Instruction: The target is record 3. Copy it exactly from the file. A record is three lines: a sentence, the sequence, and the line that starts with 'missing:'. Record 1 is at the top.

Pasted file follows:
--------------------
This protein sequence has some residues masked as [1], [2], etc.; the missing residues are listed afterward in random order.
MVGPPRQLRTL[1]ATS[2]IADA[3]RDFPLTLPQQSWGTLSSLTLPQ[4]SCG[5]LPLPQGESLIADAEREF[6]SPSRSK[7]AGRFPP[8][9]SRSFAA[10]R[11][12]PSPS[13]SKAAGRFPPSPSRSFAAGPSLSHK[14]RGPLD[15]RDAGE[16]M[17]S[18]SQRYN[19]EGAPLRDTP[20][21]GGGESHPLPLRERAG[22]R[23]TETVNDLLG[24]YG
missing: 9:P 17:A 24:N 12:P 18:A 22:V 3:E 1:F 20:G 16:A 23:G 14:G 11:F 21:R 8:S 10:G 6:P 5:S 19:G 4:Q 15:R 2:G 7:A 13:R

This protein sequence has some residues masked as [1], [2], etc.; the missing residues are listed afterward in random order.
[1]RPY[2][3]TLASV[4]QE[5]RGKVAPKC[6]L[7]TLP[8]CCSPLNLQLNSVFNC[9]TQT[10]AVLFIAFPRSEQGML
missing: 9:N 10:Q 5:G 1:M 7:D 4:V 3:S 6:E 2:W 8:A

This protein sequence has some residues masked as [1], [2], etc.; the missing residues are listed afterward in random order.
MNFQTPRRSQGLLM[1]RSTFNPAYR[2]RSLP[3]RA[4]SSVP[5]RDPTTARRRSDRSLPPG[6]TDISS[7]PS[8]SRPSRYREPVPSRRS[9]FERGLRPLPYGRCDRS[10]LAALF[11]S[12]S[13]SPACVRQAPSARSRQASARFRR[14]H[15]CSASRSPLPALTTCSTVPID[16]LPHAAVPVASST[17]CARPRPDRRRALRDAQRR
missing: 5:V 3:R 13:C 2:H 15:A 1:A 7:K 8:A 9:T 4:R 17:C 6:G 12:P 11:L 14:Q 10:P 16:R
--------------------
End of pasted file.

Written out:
This protein sequence has some residues masked as [1], [2], etc.; the missing residues are listed afterward in random order.
MNFQTPRRSQGLLM[1]RSTFNPAYR[2]RSLP[3]RA[4]SSVP[5]RDPTTARRRSDRSLPPG[6]TDISS[7]PS[8]SRPSRYREPVPSRRS[9]FERGLRPLPYGRCDRS[10]LAALF[11]S[12]S[13]SPACVRQAPSARSRQASARFRR[14]H[15]CSASRSPLPALTTCSTVPID[16]LPHAAVPVASST[17]CARPRPDRRRALRDAQRR
missing: 5:V 3:R 13:C 2:H 15:A 1:A 7:K 8:A 9:T 4:R 17:C 6:G 12:P 11:L 14:Q 10:P 16:R